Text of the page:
Sports

Penalty Shouts: When penalties go extinct

Credit: Anna Boyle/Visual Editor Credit: Anna Boyle/Visual Editor

This is Penalty Shouts, The Tartan’s sports column inspired by the The New Yorker’s column Daily Shouts. This satire-fueled column will focus on anything and everything funny in the sports world that is deserving of our comedic attention.

To be, or not to be, that is the question: Whether ‘tis nobler in the mind of New Orleans Saints’ fans to suffer the slings and arrows of outrageous non-calls or to take arms against a sea of referees and by opposing do nothing.

It’s a rough week to be a Saints fan, and frankly, a rough life to be a Saints fan. The NFC Championship against the Los Angeles Rams last week exemplified that. After the should have been pass interference call in the red zone, the Saints settled for a field goal, which allowed the Rams to get back downfield to tie the game and send it to overtime. If the Saints converted on third down, they would keep the ball inside the 10-yard line. They’d run down the clock. They’d hit a last-second field goal, or score a touchdown, to put the game out of reach, sending them to the Super Bowl. Instead, the Rams won in overtime.

After the game, the league called Saints head coach Gary Payton to say, “yeah, the officiating crew actually missed two penalties on that play.” Sometimes, fact is a lot funnier than fiction. The ineptitude of the officiating crew aside, the NFL keeps shooting itself in the foot, and some fans are starting to catch onto the officials’ gambling habits. Brad Puskar, resident of Pittsburgh and professional home football commentator says, “The NFL is the most rigged sport there is.” I asked him about basketball, and he told me that he doesn’t believe basketball is actually a sport. Maybe someday the NFL will realize that it is losing its most important fan, Puskar, to the league’s inability to control the vices of the least important people on the field: the referees.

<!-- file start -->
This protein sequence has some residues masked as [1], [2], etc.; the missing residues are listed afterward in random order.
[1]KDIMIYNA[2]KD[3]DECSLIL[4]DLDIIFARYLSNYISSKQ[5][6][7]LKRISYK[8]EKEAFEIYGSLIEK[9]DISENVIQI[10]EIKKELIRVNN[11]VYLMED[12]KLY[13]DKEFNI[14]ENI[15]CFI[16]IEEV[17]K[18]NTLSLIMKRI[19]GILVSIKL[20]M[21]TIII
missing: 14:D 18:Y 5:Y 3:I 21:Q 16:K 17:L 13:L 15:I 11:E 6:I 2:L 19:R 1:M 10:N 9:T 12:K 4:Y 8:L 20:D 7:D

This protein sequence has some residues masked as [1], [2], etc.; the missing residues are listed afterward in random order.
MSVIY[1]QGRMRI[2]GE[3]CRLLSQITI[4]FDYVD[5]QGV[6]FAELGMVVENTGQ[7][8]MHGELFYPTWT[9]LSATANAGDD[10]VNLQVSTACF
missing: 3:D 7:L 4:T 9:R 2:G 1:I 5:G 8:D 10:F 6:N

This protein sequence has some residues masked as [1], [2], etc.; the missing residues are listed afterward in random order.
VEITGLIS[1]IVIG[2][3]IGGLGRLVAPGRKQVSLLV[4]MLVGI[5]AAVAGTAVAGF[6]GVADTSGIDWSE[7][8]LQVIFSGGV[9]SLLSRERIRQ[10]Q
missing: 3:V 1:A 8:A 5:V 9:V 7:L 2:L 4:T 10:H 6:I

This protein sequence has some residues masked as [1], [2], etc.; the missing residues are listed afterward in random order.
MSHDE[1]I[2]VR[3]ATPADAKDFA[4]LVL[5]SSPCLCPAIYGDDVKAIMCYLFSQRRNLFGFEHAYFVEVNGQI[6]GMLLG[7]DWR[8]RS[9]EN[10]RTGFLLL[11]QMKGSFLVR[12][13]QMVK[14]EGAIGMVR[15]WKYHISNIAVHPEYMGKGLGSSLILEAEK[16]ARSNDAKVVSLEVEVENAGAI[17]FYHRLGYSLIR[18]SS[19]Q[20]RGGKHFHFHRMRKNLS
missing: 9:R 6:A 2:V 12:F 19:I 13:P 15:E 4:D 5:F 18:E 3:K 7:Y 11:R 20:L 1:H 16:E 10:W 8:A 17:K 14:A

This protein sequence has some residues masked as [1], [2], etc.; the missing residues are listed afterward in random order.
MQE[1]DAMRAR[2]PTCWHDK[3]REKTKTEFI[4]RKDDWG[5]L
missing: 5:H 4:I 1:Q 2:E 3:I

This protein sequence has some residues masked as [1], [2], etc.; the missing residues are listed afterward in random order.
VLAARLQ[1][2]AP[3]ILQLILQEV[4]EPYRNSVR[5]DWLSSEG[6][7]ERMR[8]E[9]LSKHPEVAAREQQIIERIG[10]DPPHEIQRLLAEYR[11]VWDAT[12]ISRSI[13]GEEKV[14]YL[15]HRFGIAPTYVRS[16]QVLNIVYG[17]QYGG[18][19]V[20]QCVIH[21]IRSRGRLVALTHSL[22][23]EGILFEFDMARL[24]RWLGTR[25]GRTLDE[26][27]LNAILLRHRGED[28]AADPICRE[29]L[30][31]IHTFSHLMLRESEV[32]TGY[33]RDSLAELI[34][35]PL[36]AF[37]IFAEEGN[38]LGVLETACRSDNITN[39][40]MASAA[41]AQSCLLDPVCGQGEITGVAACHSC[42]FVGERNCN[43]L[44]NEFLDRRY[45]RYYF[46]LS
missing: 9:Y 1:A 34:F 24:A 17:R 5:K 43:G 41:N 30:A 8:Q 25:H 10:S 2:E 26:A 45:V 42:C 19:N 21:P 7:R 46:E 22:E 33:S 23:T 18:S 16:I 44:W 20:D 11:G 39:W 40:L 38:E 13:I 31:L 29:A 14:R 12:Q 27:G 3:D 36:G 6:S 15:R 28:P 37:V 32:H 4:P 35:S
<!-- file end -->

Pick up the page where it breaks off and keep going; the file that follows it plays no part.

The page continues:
Hopefully, the NFL learns a lesson from this and allows every single play to be reviewed, actually forcing every single play to be reviewed. It only makes sense. There will never be a mistake from a referee again, and the people, like Brad Puskar, will be able to tell the referees the exact right call on Twitter. Our favorite game will be even more interactive and responsive to the desires of the people, and someday, we won’t even need to have referees on the field. We’ll be able to vote on our smart devices for the right call. It will be a true democracy.

Hopefully, the referees don’t ‘blow’ a call against the Patriots, or there will be a riot of Bostonians, a truly terrifying bunch, against the league offices. Their accents will scare anybody, Roger Goodell included.